Radio station on Kauai rapped for suspensions
KKCR tries to fend off allegations of racism lobbed by a deejay kicked off the air
PRINCEVILLE, Kauai » Allegations of racism continue to surround Kauai community radio station KKCR after the suspension of three disc jockeys last month.
The controversy has prompted protests, an arrest and numerous angry calls for the past few weeks to the station's popular call-in political talk show "Out of the Box." It started with the suspension in December of deejay Kaiulani Edens-Huff, a Hawaiian sovereignty activist.
Edens-Huff was booted from her volunteer on-air job after getting into an on-air verbal altercation with fellow deejay Noel Brooks.
She says Brooks has repeatedly kept her show from starting on time and had made numerous culturally insensitive remarks about Hawaii.
"This guy was disrespectful to me for two years, and I had it," she added.
Further, she said, no one from the station ever called her to hear her side of the argument; and she said she was suspended via e-mail without a follow-up phone call.
The situation escalated when two fellow deejays, Jimmy Trujillo and Katy Rose, discussed Edens-Huff's suspension and allegations of institutional racism at KKCR on their "Out of the Box" radio show in late December.
They, too, were suspended.
When their supporters turned up at the station for impromptu protests on two occasions, they were met first with locked gates and then with police officers. On Jan. 3, during one of the protests, Hale Mawae, 24, of Anahola, was arrested outside the gate and charged with trespassing and resisting arrest.
KKCR Station Manager Gwen Palagi agreed that not all is perfect at the station.
"We acknowledge that improvements can be made," she said. "They can always be made."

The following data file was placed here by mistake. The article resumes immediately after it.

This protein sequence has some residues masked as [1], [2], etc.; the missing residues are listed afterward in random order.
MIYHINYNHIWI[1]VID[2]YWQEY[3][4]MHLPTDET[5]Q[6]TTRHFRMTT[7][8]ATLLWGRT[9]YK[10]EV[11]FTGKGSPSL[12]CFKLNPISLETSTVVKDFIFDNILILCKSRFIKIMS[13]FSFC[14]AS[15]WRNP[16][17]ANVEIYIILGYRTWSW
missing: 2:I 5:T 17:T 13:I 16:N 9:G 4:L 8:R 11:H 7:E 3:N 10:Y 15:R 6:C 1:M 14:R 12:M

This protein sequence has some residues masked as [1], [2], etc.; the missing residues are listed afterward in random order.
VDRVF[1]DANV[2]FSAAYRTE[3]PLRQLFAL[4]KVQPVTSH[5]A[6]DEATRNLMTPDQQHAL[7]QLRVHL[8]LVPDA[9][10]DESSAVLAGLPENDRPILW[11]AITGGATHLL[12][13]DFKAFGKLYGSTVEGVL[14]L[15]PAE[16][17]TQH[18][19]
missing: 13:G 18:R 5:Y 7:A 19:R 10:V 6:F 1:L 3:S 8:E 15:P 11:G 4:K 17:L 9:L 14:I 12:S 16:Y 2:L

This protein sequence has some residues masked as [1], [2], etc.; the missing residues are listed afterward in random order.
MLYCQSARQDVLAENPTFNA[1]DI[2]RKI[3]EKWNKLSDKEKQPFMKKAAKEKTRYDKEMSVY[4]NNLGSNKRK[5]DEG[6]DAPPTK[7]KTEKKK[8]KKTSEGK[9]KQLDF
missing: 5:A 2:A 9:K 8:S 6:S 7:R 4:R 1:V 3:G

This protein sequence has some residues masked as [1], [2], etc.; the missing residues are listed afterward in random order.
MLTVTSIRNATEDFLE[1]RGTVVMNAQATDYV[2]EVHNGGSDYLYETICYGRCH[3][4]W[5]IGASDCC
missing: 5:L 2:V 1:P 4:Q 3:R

However, Palagi said, Edens-Huff's suspension had nothing to do with race. And there was no reason to hear her side of the story because her argument with Brooks was broadcast and recorded, she said.
Brooks, when reached for comment, said last week that he would stand on his record of support for the station and the Hawaiian culture. A 10-year volunteer at KKCR both as a deejay and as a member of the board of directors, Brooks said his mission is to support the station as it protects and preserves the Hawaiian language and culture.
Edens-Huff said last week that her true problem is not with Brooks, but with the station itself.
"I have nothing personal against anyone at KKCR," she said, "but institutional racism does exist at that station."
She said that every week when she came in to do her "Songs of Sovereignty" show, she knew by the "hostility" she received that her ideas were not welcome. She often played music and had discussions that denounced the state and county governments as unlawful, she added.
Palagi said the station has always prided itself on listening to all members of the community.
Both sides agree that a recent decision to allow paid members of the radio station to select members of an oversight board is a step in the right direction. About 50 people showed up at Kapaa Neighborhood Center last week for the community advisory board meeting.
The allegations of racism and "growing pains" at the station were the main topics of conversation, Trujillo said.
Trujillo said the station needs to make a better effort of allowing all community members a chance to feel they are a part of the radio station. Right now, he added, only a few voices are being heard on KKCR.
Palagi's comments, on air and off, "indicate that there is a willingness to change," Trujillo added.
Palagi said recently that she hopes the public will consider the station's work during the past 10 years and not just the problems of the past month.
"I really hope that people know us better than that," Palagi said. "We are a community. We are a community radio station."